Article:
Olla (Water Jar)

Acoma Pueblo (Aco-Mah)
Southwest

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about 1900

Terracotta, slip and pigment

Overall: 12 3/16 × 13 in. (31 × 33 cm)

Hood Museum of Art, Dartmouth: Bequest of Frank C. and Clara G. Churchill

46.17.10078

Geography

Place Made: Acoma Pueblo, United States, North America

Period

20th century

Object Name

Pottery

Research Area

Native American

Native American: Southwest

On view

Label

Looking just beneath the larger jar’s widest point, do you see the black stripes painted in a shell-shaped pattern? As if falling from the sky above, these abstracted rain clouds represent the importance of water in the Acoma Pueblo community, located in the colonized state of New Mexico. Water’s significance, preservation, and storage remain important today for the Acoma Pueblo and their neighbors, as suggested by the clouds adorning the smaller and more contemporary Santa Clara Pueblo bowl by Adam Speckled Rock.

How does water’s portrayal on these jars reflect communal relationships to water? How do these relationships relate to or differ from those portrayed in the paintings hanging nearby?

From the 2023 exhibition Liquidity: Art, Commodities, and Water, curated by Michael Hartman, Jonathan Little Cohen Associate Curator of American Art

Course History

First Year Student Enrichment Program - Cultures, Identities and Belongings, Francine A'Ness, Summer 2023

Anthropology 55.01, Anthropology of Global Health, Anne Sosin, Fall 2023

Anthropology 55.01, Anthropology of Global Health, Anne Sosin, Fall 2023

Art History 40.01, American Art and Identity, Mary Coffey, Fall 2023

Creative Writing 10.02, Writing and Reading Fiction, Katherine Crouch, Fall 2023

Geography 11.01, Qualitative Methods, Emma Colven, Fall 2023

Geography 2.01, Introduction to Human Geography, Coleen Fox, Fall 2023

Geography 31.01, Postcolonial Geographies, Erin Collins, Fall 2023

Exhibition History

Gene Y. Kim, Class of 1985, Gallery, Hood Museum of Art, Dartmouth College, Hanover, New Hampshire, September 16, 1997-August 13, 2000.

Harrington Gallery Teaching Exhibition, Anthropology 32, Hood Museum of Art, Dartmouth College, Hanover, New Hampshire.February 13-March 4, 1990.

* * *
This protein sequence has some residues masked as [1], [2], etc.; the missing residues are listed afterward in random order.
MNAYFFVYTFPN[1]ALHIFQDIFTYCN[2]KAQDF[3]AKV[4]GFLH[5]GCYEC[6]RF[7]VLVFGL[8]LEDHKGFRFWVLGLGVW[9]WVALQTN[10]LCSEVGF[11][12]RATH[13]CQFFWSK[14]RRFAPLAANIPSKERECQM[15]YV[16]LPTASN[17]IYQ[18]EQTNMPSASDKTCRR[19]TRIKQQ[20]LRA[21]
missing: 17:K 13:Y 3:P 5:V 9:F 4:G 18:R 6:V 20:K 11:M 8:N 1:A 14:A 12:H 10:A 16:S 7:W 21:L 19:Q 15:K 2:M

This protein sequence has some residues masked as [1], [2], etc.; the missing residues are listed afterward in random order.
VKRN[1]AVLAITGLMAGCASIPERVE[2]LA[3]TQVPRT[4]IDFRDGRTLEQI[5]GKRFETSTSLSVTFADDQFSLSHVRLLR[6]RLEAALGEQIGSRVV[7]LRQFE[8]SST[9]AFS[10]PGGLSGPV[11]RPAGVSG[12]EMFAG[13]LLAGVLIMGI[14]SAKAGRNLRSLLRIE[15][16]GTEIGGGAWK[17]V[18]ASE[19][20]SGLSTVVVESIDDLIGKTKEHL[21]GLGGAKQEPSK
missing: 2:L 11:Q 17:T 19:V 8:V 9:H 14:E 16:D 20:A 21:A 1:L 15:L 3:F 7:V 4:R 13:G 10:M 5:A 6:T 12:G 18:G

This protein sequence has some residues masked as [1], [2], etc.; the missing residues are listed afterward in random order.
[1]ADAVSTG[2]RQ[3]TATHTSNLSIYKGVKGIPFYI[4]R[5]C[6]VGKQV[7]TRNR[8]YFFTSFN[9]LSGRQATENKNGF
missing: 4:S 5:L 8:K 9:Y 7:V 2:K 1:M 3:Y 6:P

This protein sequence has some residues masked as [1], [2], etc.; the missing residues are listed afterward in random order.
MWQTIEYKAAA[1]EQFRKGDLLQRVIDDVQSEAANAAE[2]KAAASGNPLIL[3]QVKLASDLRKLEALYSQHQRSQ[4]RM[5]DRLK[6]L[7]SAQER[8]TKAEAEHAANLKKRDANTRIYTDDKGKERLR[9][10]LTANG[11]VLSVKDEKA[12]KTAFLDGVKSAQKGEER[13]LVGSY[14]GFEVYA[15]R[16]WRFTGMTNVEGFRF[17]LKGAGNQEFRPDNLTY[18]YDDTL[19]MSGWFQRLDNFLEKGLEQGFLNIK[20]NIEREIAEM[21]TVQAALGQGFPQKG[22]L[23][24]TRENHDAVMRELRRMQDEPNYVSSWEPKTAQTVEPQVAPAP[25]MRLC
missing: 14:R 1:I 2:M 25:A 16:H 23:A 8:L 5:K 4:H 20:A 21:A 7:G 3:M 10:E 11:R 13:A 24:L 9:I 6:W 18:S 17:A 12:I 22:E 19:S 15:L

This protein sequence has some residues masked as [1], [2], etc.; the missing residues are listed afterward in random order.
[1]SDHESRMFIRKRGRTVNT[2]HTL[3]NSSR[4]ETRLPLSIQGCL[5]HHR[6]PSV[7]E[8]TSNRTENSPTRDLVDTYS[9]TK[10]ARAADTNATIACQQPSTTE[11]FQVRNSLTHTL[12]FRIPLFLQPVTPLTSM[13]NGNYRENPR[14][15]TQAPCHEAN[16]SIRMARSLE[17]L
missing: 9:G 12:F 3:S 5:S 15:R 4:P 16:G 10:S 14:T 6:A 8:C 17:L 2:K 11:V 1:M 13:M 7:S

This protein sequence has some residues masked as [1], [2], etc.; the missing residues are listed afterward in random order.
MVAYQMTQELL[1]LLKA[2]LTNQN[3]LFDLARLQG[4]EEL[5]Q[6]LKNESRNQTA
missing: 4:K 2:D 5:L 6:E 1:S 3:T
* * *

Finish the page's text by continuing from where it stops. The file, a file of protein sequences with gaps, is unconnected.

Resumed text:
Harrington Gallery Teaching Exhibition; Anthropology 32, Hood Museum of Art, Dartmouth College, Hanover, New Hampshire.January 7-February 12, 1992.

Liquidity: Art, Commodities, and Water, Israel Sack Gallery and the Rush Family Gallery, Hood Museum of Art, Dartmouth College, Hanover, New Hampshire, July 29, 2023-June 16, 2024.

Main Lobby, Hood Museum of Art, Hood Museum of Art, Dartmouth College, Hanover, New Hampshire.December 1, 1995-February 14, 1996.

Native Ecologies: Recycle, Resist, Protect, Sustain, Owen Robertson Cheatham Gallery, Hood Museum of Art, Dartmouth College, Hanover, New Hampshire, January 26, 2019-January 5, 2020

Waterways: Tension and Flow, Harrington Gallery, Hood Museum of Art, Dartmouth College, Hanover, New Hampshire, April 4-August 23, 2015.

Publication History

[Tamara Northern], "Native American Art". Hanover, New Hampshire: Hood Museum of Art, page 13. (Published in conjunction with Gutman Gallery opening exhibition)

Jacquelynn Baas, From "a few curious Elephants Bones" to Picasso, Dartmouth Alumni Magazine, September, 1985, Hanover, New Hampshire: Dartmouth College, 1985, pp. 37-43, ill. p. 41

Beth Michelle Schrift, Pueblo Pottery of the Churchill Collection at the Turn of the Century: A Representation of Changing Times, 2004, pp. 1-102, ill. p. 61, fig. 19.

Provenance

Clara G. Corser Turner Churchill (1851-1945) and Frank Carroll Churchill (1850-1912), Acoma Pueblo, New Mexico, 1903-1907; bequeathed to present collection, 1946.

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